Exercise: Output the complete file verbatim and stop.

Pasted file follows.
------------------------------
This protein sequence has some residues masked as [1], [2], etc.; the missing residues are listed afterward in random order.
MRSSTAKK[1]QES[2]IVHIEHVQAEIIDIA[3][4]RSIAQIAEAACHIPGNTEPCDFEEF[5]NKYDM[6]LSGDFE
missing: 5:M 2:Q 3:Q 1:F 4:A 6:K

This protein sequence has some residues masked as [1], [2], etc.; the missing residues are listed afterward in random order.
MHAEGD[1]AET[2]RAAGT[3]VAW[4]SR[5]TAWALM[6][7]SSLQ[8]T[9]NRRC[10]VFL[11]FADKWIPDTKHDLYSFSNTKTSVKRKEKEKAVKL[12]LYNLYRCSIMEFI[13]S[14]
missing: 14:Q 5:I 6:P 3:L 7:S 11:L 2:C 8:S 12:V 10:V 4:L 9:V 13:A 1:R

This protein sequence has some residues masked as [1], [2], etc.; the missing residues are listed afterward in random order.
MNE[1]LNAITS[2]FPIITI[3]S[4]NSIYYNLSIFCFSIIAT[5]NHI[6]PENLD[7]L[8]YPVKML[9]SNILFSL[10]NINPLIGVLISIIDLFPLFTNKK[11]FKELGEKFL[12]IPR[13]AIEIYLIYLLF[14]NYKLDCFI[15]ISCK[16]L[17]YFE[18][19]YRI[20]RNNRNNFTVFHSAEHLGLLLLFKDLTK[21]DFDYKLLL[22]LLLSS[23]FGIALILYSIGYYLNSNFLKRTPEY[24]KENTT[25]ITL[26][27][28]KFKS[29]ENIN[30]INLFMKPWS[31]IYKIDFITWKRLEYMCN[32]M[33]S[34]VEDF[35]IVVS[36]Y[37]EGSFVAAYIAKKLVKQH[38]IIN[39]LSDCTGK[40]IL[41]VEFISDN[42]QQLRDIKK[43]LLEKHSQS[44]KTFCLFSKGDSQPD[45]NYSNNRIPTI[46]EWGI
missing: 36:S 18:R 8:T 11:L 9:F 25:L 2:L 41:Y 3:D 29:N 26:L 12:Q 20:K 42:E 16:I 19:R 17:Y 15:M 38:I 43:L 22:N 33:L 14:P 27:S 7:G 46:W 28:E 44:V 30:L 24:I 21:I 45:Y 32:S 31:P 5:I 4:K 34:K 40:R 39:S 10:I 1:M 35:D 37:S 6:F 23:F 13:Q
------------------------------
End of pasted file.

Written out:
This protein sequence has some residues masked as [1], [2], etc.; the missing residues are listed afterward in random order.
MRSSTAKK[1]QES[2]IVHIEHVQAEIIDIA[3][4]RSIAQIAEAACHIPGNTEPCDFEEF[5]NKYDM[6]LSGDFE
missing: 5:M 2:Q 3:Q 1:F 4:A 6:K

This protein sequence has some residues masked as [1], [2], etc.; the missing residues are listed afterward in random order.
MHAEGD[1]AET[2]RAAGT[3]VAW[4]SR[5]TAWALM[6][7]SSLQ[8]T[9]NRRC[10]VFL[11]FADKWIPDTKHDLYSFSNTKTSVKRKEKEKAVKL[12]LYNLYRCSIMEFI[13]S[14]
missing: 14:Q 5:I 6:P 3:L 7:S 11:L 2:C 8:S 12:V 10:V 4:L 9:V 13:A 1:R

This protein sequence has some residues masked as [1], [2], etc.; the missing residues are listed afterward in random order.
MNE[1]LNAITS[2]FPIITI[3]S[4]NSIYYNLSIFCFSIIAT[5]NHI[6]PENLD[7]L[8]YPVKML[9]SNILFSL[10]NINPLIGVLISIIDLFPLFTNKK[11]FKELGEKFL[12]IPR[13]AIEIYLIYLLF[14]NYKLDCFI[15]ISCK[16]L[17]YFE[18][19]YRI[20]RNNRNNFTVFHSAEHLGLLLLFKDLTK[21]DFDYKLLL[22]LLLSS[23]FGIALILYSIGYYLNSNFLKRTPEY[24]KENTT[25]ITL[26][27][28]KFKS[29]ENIN[30]INLFMKPWS[31]IYKIDFITWKRLEYMCN[32]M[33]S[34]VEDF[35]IVVS[36]Y[37]EGSFVAAYIAKKLVKQH[38]IIN[39]LSDCTGK[40]IL[41]VEFISDN[42]QQLRDIKK[43]LLEKHSQS[44]KTFCLFSKGDSQPD[45]NYSNNRIPTI[46]EWGI
missing: 36:S 18:R 8:T 11:L 9:F 25:L 2:L 41:Y 3:D 29:N 26:L 12:Q 20:K 42:E 16:I 19:R 17:Y 15:M 38:I 43:L 22:N 33:L 14:P 27:S 7:G 46:W 28:E 44:V 30:L 24:I 21:I 45:Y 32:S 31:P 5:I 4:K 34:K 40:R 39:S 10:I 1:M 35:D 37:S 6:F 23:F 13:Q